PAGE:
Findings: Empirical results reveal that cultural dimensions such as uncertainty avoidance, power distance and masculinity are significantly influencing the efficiency of e-government, carrying a negative influence for the sample of EU member states. Accordingly, a more developed e-government system is expected from countries presenting lower values of the three cultural dimensions. When analysing the sub-samples consisting of developed versus developing countries, results indicate better DPS for societies concerned for short-term gratification and spending (based on a negative influence from the long-term orientation dimension). Specific to developed economies and Northern countries was the fact that e-government is positively influenced by more individualistic societies, and by societies that require rigid codes of conduct and structured circumstances.

Practical implications: The practical contribution of this study is the provision of an extensive overview of the relationship between culture and DPS that could serve as useful information for researchers and practitioners, governments and e-government stakeholders.


Purpose: This chapter aims to lay out the issues regarding the world of digital currencies, private and central bank digital currency (CBDC). In that connection, the authors want to, as much as possible, systematically present the terminology, examples of various digital currencies and the technology behind that phenomenon. The chapter also highlights the occurrence of CBDC and the possible implications of its introduction to day-to-day commercial banking practice, possibly taking the payment systems and transactions alternation, balance sheet and profits’ issues into consideration.

Need for the study: Digital currencies already have and are also soon going to have an enormous impact on society as such, where payments for everyday goods and services are taken on a whole new platform and level, in the sense of how the payments are made and payment systems are constructed, as also in the sense of quantity, as the number and sum-wise payments carried out via such platforms are growing.

Methodology: A triangulation method, a mixed qualitative methodological approach was implemented, so the research offers a synthesis of previously published contributions in this field, followed by deductive and inductive reasoning interconnected with descriptive and comparative analyses.

Findings: As digital currency already have a vast impact on payment systems and modes of payment, the CBDC, an imperative of today and not the matter of the future, will have implications for commercial banks, probably in the field of lowering banks’ commissions, no big customer data-selling ability, accumulating the deposits and deposit policies and credit policies due to higher funding costs for banks. There is an interwovenness among the central bank activities, bank customer’s behaviour and commercial bank activities. Therefore, the change of payment and spending behaviour of customers because of central banks’ introducing novelties will also have consequences for the banking industry.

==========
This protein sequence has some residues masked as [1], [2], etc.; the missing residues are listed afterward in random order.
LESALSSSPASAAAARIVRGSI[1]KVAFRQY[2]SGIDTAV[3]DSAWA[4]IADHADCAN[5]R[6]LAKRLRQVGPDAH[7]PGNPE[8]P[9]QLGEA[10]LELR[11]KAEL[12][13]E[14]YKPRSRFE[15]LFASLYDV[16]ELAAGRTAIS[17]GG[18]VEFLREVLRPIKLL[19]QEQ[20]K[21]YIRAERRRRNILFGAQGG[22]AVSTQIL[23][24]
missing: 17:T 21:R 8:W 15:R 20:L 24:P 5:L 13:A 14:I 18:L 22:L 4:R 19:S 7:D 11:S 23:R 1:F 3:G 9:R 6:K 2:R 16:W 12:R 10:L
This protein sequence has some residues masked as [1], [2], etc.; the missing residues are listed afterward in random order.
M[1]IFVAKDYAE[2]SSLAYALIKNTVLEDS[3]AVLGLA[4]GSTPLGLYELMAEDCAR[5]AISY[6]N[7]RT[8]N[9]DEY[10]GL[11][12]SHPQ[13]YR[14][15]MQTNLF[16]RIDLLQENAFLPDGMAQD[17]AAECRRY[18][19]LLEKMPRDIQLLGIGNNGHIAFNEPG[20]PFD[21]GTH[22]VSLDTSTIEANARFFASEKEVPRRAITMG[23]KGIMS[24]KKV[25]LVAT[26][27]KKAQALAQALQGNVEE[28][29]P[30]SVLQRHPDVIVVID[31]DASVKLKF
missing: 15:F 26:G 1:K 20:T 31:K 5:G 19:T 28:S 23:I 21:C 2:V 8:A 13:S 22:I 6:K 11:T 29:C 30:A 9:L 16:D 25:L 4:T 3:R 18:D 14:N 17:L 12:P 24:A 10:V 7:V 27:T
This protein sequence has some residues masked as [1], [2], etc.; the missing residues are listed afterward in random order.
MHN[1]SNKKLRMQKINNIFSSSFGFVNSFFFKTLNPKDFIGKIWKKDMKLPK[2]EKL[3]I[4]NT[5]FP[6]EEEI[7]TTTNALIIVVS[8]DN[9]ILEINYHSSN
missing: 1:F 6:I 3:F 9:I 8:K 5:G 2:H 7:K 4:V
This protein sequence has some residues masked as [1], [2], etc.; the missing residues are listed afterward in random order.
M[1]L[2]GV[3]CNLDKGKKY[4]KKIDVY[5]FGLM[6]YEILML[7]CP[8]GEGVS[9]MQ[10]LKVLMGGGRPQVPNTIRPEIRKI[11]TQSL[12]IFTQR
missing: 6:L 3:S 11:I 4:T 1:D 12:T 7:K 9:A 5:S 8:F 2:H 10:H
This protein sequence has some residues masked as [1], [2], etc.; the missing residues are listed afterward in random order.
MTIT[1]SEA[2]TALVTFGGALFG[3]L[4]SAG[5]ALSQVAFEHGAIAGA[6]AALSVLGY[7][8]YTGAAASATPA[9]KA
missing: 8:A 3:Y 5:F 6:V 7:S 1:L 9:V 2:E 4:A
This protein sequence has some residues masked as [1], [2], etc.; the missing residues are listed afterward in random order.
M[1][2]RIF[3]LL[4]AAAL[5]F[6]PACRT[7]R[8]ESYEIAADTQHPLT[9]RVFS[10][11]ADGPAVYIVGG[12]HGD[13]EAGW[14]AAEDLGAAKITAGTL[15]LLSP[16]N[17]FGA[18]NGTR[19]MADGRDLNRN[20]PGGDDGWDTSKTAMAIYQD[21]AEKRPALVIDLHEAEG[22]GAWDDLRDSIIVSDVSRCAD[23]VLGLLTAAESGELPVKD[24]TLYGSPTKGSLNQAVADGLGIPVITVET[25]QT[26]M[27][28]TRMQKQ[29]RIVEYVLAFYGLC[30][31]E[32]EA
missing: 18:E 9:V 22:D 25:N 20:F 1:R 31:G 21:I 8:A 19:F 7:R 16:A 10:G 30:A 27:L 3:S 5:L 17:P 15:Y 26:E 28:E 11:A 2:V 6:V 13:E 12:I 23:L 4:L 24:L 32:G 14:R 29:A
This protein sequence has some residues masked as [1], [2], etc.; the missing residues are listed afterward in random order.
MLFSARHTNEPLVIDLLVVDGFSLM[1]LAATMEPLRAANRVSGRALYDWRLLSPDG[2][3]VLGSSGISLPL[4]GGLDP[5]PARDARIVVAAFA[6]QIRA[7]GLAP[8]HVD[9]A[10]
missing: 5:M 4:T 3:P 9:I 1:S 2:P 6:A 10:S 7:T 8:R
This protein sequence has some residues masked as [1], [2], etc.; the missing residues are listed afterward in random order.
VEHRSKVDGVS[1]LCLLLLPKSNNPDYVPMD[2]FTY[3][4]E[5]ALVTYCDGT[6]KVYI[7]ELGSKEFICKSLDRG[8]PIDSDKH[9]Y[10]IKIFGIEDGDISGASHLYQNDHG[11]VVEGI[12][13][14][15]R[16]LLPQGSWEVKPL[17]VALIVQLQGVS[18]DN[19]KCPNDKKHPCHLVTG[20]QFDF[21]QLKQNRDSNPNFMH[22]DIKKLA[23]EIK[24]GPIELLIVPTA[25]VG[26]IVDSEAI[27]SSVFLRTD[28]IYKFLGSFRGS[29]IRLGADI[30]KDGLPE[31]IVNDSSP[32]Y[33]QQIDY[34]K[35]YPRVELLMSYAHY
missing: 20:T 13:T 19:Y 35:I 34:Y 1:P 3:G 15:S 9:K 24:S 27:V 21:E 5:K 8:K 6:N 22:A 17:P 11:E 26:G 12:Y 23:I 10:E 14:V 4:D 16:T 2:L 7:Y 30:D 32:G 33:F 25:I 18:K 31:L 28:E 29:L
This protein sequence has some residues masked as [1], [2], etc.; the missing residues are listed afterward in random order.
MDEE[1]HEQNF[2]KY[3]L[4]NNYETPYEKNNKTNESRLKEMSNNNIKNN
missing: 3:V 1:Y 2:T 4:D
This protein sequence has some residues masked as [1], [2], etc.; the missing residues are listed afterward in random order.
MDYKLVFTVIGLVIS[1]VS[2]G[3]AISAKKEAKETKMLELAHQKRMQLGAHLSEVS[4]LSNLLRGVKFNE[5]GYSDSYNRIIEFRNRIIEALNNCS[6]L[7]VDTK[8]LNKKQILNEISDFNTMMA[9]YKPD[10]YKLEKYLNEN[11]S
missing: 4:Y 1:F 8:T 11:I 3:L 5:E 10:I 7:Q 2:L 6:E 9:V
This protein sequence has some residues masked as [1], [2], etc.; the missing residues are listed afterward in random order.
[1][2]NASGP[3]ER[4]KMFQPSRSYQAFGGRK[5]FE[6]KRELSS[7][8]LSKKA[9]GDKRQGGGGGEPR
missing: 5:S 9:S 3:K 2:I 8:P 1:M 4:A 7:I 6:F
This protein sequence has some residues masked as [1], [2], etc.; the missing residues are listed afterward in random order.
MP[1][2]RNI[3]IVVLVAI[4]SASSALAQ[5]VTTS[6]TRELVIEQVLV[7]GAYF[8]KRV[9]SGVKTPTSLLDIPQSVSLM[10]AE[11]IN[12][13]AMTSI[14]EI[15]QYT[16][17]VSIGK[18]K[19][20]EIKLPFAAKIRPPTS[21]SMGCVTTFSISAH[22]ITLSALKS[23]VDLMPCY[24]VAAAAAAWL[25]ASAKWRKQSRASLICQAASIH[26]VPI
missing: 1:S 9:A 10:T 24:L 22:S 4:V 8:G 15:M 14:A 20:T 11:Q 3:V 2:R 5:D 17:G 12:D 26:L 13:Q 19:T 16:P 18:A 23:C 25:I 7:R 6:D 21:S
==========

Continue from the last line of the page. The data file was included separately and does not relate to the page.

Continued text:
Practical implications: The choice to handle cash or digital currency will be obsolete, and an individual’s or a firm’s financial knowledge must be upgraded in the field of new money using angles. The issue of digital currencies and CBDCs are no longer a matter of choice but are becoming a new reality. Therefore, it is necessary for the common public, economy and banking system, especially now carrying out most of payments and transfers of money, to study this field and foresee the possible consequences and risks emerging.


Climate change requires society to focus more strongly on sustainability. This requires an adjustment both on the demand side and on the supply side. Consumers must be given incentives to optimise their consumption according to sustainability aspects. In the supply of capital goods and consumer goods, firms must do their part to ensure that environmental savings are made possible and cost-efficiency. However, there must be doubts that a more resource-efficient production technology leads to the desired environmental effects. Policymakers ignore the Jevon’s paradox. The Jevon’s paradox states that an improved technology that leads to resource savings disproportionately increases the intensity of use. In absolute terms, there is a higher consumption of resources after the technology is introduced. This effect is currently ignored, for example, by all forecasts on demand for lithium for electromobility. Regardless of this, it is fundamentally better to optimise the technologies. However, this raises the question of whether the Jevon’s paradox cannot be undermined by artificial intelligence. Artificial intelligence applied to production promises the possibility to replace partial optimisations with total optimisations. By pursuing an absolute maximum (maximum maximorum), the intensity of use is limited. Therefore, this chapter is concerned with understanding the primary effects of artificial intelligence in production and highlighting the potential effects on sustainability.